Supplements vs Diet: Are There Magic Pills or Magic Recipes?

Supplements and multivitamins are taken by over 100 million Americans. Despite the popularity of these pills, studies have found that getting essential vitamins and nutrients are best when they come from foods.

Most people that maintain a healthy diet with a variety of fruits, vegetables, legumes, whole grains, fish and lean meat are getting the nutrients they need. However, there are some circumstances in which increased levels of some vitamins and minerals are needed. The first step in determining what supplements are right for you is to speak to your physician.

What people need in their diet is dependent on a number of circumstances – whether or not they are on medications, their age, their lifestyle, medical history, diet and gender. These are all important to consider when picking up your weekly groceries and determining where some vitamin gaps may be.

Check out the list below to see which supplements you should discuss with your physician:

 

Vitamin D
Why it’s needed: Vitamin D is produced in the skin and the best way to get it is a sunny stroll in the park. However, many Americans spend significant time indoors and don’t get enough sunshine to produce this vitamin. Vitamin D is important for healthy bones because it is needed to absorb calcium from the intestines. It may also reduce the risk of various neuromuscular problems, which could lead to falling.

Get it naturally: Get vitamin D from spending time outside, eating oily fish and fortified dairy.

Through a supplement: D3 is recommended as well as D2. Take supplements with a fatty meal.

 

Calcium
Why it’s needed: Calcium is needed to grow and protect bones throughout a lifetime. It is the most abundant mineral in the body with 99% found in teeth and bones. A proper level of this mineral can help prevent osteoporosis.

Get it naturally: Get calcium from milk, cheese and other dairy products.

Through a supplement:  Calcium carbonate or calcium citrate are recommended.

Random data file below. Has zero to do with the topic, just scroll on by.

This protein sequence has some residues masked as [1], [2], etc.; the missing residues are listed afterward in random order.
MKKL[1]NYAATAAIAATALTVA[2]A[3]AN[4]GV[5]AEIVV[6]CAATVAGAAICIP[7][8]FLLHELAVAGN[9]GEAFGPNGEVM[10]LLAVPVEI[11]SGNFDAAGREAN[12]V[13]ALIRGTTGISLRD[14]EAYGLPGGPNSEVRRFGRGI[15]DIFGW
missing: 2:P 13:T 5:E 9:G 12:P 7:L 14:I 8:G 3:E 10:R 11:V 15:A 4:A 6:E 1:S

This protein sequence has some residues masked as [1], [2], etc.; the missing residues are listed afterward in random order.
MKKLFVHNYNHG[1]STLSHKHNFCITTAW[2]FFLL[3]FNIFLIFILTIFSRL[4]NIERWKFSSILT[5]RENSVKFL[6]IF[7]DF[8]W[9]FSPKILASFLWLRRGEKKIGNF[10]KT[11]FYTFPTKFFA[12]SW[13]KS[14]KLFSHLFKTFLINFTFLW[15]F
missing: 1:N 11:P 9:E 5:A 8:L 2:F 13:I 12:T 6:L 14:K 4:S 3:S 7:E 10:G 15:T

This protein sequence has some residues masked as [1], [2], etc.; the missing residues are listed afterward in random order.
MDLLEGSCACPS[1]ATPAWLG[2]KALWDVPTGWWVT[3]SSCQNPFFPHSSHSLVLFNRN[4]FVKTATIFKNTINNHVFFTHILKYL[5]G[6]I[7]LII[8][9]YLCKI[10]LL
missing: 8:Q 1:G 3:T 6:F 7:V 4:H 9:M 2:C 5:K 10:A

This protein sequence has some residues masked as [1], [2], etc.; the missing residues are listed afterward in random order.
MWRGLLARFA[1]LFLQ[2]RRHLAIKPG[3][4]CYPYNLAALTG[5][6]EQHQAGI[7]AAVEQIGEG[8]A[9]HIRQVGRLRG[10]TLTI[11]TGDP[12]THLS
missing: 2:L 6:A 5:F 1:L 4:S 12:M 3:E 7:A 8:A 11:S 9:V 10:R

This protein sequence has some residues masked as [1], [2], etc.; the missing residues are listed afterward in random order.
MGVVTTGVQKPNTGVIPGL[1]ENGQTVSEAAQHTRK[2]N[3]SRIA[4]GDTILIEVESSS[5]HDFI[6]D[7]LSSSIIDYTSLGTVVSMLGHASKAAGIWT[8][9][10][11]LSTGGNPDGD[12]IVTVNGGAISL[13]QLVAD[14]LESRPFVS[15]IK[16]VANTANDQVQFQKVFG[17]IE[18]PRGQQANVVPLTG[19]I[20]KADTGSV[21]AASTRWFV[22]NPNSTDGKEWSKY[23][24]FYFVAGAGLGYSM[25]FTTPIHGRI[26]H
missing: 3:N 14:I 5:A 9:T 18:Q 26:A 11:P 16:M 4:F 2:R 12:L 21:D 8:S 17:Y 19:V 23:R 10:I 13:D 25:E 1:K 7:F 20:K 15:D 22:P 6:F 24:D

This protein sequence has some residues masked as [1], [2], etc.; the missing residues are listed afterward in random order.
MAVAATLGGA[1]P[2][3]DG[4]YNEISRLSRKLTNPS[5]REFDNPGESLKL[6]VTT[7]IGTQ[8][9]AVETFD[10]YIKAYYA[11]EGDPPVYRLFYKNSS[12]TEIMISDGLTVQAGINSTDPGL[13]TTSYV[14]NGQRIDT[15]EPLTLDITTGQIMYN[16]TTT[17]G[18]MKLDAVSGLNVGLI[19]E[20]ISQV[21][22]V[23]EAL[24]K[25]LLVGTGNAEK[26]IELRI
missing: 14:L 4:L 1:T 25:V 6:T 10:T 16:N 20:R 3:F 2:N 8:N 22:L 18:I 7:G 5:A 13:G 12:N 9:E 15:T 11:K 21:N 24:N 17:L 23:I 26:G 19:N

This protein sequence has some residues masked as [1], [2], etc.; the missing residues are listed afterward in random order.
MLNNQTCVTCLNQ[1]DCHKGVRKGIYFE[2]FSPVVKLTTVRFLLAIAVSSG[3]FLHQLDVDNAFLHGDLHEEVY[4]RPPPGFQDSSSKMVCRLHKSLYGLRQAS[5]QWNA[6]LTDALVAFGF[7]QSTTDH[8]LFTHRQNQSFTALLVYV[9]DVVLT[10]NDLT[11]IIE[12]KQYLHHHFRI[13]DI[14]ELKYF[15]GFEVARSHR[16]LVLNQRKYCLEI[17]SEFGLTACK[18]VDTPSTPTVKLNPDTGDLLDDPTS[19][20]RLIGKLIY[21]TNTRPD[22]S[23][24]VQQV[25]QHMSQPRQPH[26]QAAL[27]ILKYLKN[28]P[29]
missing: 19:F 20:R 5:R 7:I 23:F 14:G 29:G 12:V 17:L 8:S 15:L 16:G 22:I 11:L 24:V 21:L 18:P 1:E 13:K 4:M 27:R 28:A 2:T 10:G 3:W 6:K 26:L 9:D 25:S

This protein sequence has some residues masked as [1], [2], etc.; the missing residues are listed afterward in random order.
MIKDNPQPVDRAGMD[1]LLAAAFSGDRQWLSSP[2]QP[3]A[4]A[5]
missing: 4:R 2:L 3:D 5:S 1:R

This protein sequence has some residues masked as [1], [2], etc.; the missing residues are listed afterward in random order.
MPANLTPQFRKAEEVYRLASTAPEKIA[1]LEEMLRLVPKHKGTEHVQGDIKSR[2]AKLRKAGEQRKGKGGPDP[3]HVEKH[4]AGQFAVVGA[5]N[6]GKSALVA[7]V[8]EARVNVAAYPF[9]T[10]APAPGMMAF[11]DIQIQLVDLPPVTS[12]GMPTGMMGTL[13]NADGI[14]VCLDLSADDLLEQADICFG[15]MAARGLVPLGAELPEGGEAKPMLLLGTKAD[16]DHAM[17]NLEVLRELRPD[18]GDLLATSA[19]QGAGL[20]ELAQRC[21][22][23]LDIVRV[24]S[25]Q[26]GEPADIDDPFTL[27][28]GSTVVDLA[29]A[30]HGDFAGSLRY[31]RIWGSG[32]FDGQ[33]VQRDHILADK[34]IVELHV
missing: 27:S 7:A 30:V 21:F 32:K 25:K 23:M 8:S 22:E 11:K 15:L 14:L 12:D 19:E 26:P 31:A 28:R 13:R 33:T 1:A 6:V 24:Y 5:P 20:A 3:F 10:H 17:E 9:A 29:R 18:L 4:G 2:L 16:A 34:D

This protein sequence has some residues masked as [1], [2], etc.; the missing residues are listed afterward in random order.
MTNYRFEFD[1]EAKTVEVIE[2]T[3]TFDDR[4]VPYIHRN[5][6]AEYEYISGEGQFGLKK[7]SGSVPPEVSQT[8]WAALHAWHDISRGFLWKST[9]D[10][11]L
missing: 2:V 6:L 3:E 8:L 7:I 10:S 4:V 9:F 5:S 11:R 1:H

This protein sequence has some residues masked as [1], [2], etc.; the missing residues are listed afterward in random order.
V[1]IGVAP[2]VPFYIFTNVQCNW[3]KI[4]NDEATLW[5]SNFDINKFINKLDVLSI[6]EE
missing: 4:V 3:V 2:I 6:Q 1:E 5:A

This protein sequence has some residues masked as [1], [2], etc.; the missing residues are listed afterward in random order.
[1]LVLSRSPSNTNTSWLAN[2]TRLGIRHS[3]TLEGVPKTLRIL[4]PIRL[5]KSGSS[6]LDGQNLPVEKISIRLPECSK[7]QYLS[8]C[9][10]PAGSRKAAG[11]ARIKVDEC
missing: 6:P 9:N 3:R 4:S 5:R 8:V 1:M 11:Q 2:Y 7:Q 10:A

Fiber
Fiber is great in keeping your digestive system on track by preventing or relieving constipation. It can also help you maintain a healthy weight and lower your risk of diabetes and heart disease.

Get it naturally: Fiber can be found in fruits, vegetables, whole grains, legumes, peas, beans, nuts and seeds.

Through a supplement: To also help lower cholesterol levels, consider taking psyllium.

Men under the age of 50 need 38 grams daily whichmen over 50 need 30 grams of fiber.
Women under the age of 50 need 25 grams daily and once they age over 50, need 21 grams of fiber.

 

Fish Oil or Omega-3 Fatty Acids
Why it’s needed: Omega-3 fatty acids play important roles in brain function, normal growth and development and inflammation. (Harvard Health) The American Heart Association recommends 1,000mg of marine fatty acids DHA and EPA for people with coronary artery disease. It’s also good for those with major cardiac risk factors such as high blood pressure, abnormal cholesterol levels and diabetes.

Get it naturally: Eat fatty fish like salmon, mackerel and sardines. Some plants are rich in another type of omega-3 fatty acid, good sources of these are flaxseeds, chia seeds, walnuts, pumpkin seeds and canola oil.

Through a supplement: If you eat fish two to three times per week, a supplement is not needed. Avoid fish liver oil as it has high levels of vitamin A.

 

Studies are continuous in their search to discover the effectiveness of supplements. It is still much preferred to get all needed vitamins and nutrients through a healthy, balanced diet. Supplements, no matter how many, cannot replace the benefits of fruits, vegetables and whole grains.

 

When making a change to your diet and/or wondering if supplements are right for you, consult your physician. To find a physician, call Lovelace Care Concierge at 505.727.2727.